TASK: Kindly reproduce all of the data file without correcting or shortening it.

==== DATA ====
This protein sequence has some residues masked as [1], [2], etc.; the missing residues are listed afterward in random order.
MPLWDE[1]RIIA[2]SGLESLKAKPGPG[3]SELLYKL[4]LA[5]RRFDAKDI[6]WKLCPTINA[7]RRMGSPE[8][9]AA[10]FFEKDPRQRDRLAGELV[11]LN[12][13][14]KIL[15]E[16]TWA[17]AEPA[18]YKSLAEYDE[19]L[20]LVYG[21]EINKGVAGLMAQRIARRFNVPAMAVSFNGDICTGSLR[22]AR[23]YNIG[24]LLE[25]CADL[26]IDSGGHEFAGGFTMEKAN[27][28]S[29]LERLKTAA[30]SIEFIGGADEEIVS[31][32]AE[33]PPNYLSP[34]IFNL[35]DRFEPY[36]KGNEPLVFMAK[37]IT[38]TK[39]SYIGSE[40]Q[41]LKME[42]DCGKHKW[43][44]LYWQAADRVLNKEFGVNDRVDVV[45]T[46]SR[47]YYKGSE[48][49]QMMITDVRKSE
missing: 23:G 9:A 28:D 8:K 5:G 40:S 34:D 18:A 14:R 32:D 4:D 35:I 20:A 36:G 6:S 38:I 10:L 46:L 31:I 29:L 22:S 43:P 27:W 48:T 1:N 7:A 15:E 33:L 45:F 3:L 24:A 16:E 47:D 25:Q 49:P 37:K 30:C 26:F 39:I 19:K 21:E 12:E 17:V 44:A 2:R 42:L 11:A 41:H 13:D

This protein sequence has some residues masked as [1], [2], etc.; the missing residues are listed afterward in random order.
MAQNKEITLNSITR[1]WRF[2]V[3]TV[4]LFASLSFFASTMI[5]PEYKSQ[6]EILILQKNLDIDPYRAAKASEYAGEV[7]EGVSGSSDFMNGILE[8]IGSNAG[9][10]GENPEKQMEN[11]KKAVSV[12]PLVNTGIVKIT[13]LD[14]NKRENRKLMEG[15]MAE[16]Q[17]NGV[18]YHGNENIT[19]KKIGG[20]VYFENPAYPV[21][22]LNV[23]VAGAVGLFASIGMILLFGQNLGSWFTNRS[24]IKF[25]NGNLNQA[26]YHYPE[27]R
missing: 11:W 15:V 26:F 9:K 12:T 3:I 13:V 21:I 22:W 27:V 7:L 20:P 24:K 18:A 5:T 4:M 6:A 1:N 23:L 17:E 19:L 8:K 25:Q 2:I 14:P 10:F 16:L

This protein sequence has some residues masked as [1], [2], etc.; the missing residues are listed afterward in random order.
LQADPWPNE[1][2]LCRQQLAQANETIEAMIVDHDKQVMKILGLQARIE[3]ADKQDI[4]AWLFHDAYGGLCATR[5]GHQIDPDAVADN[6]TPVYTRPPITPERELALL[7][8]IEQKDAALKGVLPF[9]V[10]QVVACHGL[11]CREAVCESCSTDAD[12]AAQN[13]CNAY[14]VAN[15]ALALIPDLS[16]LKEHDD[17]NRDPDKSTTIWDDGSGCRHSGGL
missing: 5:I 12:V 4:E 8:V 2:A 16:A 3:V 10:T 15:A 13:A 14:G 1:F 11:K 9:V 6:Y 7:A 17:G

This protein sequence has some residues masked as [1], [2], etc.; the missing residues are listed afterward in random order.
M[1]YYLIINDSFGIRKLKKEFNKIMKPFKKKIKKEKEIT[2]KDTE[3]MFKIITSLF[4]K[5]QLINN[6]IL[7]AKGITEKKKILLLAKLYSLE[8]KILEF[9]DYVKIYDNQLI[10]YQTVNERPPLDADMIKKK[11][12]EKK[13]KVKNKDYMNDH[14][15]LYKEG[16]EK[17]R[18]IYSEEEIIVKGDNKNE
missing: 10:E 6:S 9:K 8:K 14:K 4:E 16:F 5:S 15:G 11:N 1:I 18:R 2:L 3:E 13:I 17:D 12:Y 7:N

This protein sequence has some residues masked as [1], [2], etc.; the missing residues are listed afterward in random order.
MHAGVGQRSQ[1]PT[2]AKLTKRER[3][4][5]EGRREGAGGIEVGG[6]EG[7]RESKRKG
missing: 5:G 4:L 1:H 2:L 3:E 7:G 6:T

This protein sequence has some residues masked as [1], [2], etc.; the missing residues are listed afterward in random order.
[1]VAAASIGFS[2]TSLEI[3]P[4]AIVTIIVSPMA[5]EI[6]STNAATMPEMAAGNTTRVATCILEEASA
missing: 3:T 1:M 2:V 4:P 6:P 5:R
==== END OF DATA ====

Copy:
This protein sequence has some residues masked as [1], [2], etc.; the missing residues are listed afterward in random order.
MPLWDE[1]RIIA[2]SGLESLKAKPGPG[3]SELLYKL[4]LA[5]RRFDAKDI[6]WKLCPTINA[7]RRMGSPE[8][9]AA[10]FFEKDPRQRDRLAGELV[11]LN[12][13][14]KIL[15]E[16]TWA[17]AEPA[18]YKSLAEYDE[19]L[20]LVYG[21]EINKGVAGLMAQRIARRFNVPAMAVSFNGDICTGSLR[22]AR[23]YNIG[24]LLE[25]CADL[26]IDSGGHEFAGGFTMEKAN[27][28]S[29]LERLKTAA[30]SIEFIGGADEEIVS[31][32]AE[33]PPNYLSP[34]IFNL[35]DRFEPY[36]KGNEPLVFMAK[37]IT[38]TK[39]SYIGSE[40]Q[41]LKME[42]DCGKHKW[43][44]LYWQAADRVLNKEFGVNDRVDVV[45]T[46]SR[47]YYKGSE[48][49]QMMITDVRKSE
missing: 23:G 9:A 28:D 8:K 5:G 40:S 34:D 18:A 14:R 32:D 4:D 35:I 20:A 36:G 6:S 38:I 10:L 46:L 31:I 29:L 22:S 43:P 27:W 48:T 1:N 7:A 15:E 33:L 45:F 3:L 24:A 16:E 47:D 25:Q 49:P 37:K 30:C 26:F 39:I 19:K 21:E 12:E 17:V 44:A 2:R 42:L 11:A 41:H 13:D

This protein sequence has some residues masked as [1], [2], etc.; the missing residues are listed afterward in random order.
MAQNKEITLNSITR[1]WRF[2]V[3]TV[4]LFASLSFFASTMI[5]PEYKSQ[6]EILILQKNLDIDPYRAAKASEYAGEV[7]EGVSGSSDFMNGILE[8]IGSNAG[9][10]GENPEKQMEN[11]KKAVSV[12]PLVNTGIVKIT[13]LD[14]NKRENRKLMEG[15]MAE[16]Q[17]NGV[18]YHGNENIT[19]KKIGG[20]VYFENPAYPV[21][22]LNV[23]VAGAVGLFASIGMILLFGQNLGSWFTNRS[24]IKF[25]NGNLNQA[26]YHYPE[27]R
missing: 11:W 15:V 26:F 9:K 12:T 3:I 13:V 21:I 22:W 27:V 7:L 20:P 24:K 18:A 5:T 4:M 6:A 1:N 23:L 17:E 19:L 8:K 25:Q 2:I 14:P 10:F 16:L

This protein sequence has some residues masked as [1], [2], etc.; the missing residues are listed afterward in random order.
LQADPWPNE[1][2]LCRQQLAQANETIEAMIVDHDKQVMKILGLQARIE[3]ADKQDI[4]AWLFHDAYGGLCATR[5]GHQIDPDAVADN[6]TPVYTRPPITPERELALL[7][8]IEQKDAALKGVLPF[9]V[10]QVVACHGL[11]CREAVCESCSTDAD[12]AAQN[13]CNAY[14]VAN[15]ALALIPDLS[16]LKEHDD[17]NRDPDKSTTIWDDGSGCRHSGGL
missing: 5:I 12:V 4:E 8:V 2:A 16:A 3:V 10:T 15:A 13:A 14:G 1:F 11:K 9:V 6:Y 7:A 17:G

This protein sequence has some residues masked as [1], [2], etc.; the missing residues are listed afterward in random order.
M[1]YYLIINDSFGIRKLKKEFNKIMKPFKKKIKKEKEIT[2]KDTE[3]MFKIITSLF[4]K[5]QLINN[6]IL[7]AKGITEKKKILLLAKLYSLE[8]KILEF[9]DYVKIYDNQLI[10]YQTVNERPPLDADMIKKK[11][12]EKK[13]KVKNKDYMNDH[14][15]LYKEG[16]EK[17]R[18]IYSEEEIIVKGDNKNE
missing: 10:E 6:S 9:K 8:K 14:K 4:E 16:F 5:S 15:G 11:N 1:I 18:R 2:L 3:E 13:I 17:D 12:Y 7:N

This protein sequence has some residues masked as [1], [2], etc.; the missing residues are listed afterward in random order.
MHAGVGQRSQ[1]PT[2]AKLTKRER[3][4][5]EGRREGAGGIEVGG[6]EG[7]RESKRKG
missing: 5:G 4:L 1:H 2:L 3:E 7:G 6:T

This protein sequence has some residues masked as [1], [2], etc.; the missing residues are listed afterward in random order.
[1]VAAASIGFS[2]TSLEI[3]P[4]AIVTIIVSPMA[5]EI[6]STNAATMPEMAAGNTTRVATCILEEASA
missing: 3:T 1:M 2:V 4:P 6:P 5:R